Connecticut Fishing Report
Heather, from Black Hawk Sport Fishing reported that this past week was a great step up from the previous week, with much better fishing conditions and continued strong fall action. The dedicated bottom fishing trips are seeing better cod numbers, along with plenty of big scup and sea bass. The sea bass especially have showed no signs of quitting, with huge fish and plenty of them! The blackfishing on their combo trips have been a bit more difficult, with a many more short fish showing up this week, but there are still plenty of keepers to be had with a little persistence. All trips remain by reservation only, so be sure to check their Facebook page or website for updates and to book a trip!
Mike Roy of Reel Cast Charters saw a slightly slower bass bite over the past week with the decreasing temperatures, but the blackfish action has continued to intensify. Mike is finding easy limits of some big blackfish on most of the local reefs and rockpiles, with most days still producing some bonus scup and sea bass. The bigger striped bass have slowed down as the temperatures have dropped, but the school to slot-bass action has taken over. There has been no shortage of 25-35-inch fish throughout the lower CT River, and across the adjacent reefs.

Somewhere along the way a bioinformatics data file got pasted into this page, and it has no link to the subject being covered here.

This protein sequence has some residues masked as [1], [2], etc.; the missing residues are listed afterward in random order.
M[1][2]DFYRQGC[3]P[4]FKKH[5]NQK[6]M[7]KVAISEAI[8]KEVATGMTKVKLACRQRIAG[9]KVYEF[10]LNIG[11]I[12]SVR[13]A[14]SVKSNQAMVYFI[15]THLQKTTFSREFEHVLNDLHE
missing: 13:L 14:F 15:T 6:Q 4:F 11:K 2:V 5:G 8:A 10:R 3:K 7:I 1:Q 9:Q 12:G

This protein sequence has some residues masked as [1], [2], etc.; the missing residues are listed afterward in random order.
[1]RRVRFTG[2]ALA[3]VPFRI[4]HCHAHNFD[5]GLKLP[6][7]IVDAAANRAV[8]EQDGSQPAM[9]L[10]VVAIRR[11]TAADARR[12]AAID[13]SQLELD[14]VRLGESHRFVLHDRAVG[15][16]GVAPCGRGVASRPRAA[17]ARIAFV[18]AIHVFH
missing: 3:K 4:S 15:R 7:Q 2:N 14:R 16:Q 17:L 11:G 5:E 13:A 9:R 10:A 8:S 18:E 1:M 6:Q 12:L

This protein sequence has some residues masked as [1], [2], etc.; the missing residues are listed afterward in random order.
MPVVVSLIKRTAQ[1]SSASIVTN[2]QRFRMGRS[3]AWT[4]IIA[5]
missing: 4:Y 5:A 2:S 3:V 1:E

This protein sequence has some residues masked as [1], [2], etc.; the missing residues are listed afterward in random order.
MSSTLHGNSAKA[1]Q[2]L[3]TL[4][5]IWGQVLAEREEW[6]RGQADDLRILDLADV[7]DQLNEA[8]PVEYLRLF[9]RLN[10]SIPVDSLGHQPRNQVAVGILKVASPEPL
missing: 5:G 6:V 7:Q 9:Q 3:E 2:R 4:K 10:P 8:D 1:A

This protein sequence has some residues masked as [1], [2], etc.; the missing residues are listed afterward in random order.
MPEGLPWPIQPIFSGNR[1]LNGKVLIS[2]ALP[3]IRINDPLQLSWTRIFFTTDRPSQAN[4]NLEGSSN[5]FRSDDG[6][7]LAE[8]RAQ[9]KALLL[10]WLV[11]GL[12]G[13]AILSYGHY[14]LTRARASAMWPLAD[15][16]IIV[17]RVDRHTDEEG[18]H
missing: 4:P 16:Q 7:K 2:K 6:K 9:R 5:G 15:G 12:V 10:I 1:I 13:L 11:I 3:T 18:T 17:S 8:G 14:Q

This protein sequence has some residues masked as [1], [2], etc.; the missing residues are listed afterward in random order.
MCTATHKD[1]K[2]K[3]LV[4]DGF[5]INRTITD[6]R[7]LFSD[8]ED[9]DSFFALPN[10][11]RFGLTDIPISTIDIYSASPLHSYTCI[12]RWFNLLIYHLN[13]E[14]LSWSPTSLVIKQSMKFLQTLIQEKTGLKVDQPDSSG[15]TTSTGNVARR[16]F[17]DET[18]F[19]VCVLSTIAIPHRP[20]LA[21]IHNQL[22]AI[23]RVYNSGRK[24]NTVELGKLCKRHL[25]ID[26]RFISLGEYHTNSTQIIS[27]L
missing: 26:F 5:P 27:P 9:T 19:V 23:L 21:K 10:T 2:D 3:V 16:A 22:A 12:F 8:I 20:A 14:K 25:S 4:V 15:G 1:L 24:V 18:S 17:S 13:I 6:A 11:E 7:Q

Joe, at Diorio Guide Service, kept the boat in the water for another week, and is reaping the benefits. The week started with some excellent topwater striped bass action, and while that bite started to dwindle as the week went on, the false albacore and blackfish picked up the slack. The false albacore made a nice late-season push into the area and have been hitting Joe Baggs resin jigs and Albie Snax. The slight drop in water temperatures, coupled with less fishing pressure has really helped the blackfish bite. Joe managed easy limits on all trips, along with increasingly better sizes as the week went on. This will be Joe’s last week in the salt, and he wants to thank all his customers for another great season! Be sure to reach out to him if you’re interested in a fall/winter trout trip, or to book a trip for the 2022 season!
Captain Chris Elser, of Elser Guide Service, told me that the Western Sound fishing has remained outstanding. He continues to find good numbers of slot class bass, with more larger fish showing up every day. The bigger bass and bluefish are still sticking tight to the abundant bunker schools and can be taken on live baits and large bunker imitator plugs. The bigger fish seem to prefer more subtle surface action right now, so the 10-inch Big Occhis and the Doc have been preferable to your standard topwater popper. The false albacore schools have thinned out, but Chris is still getting a couple shots at them on most trips.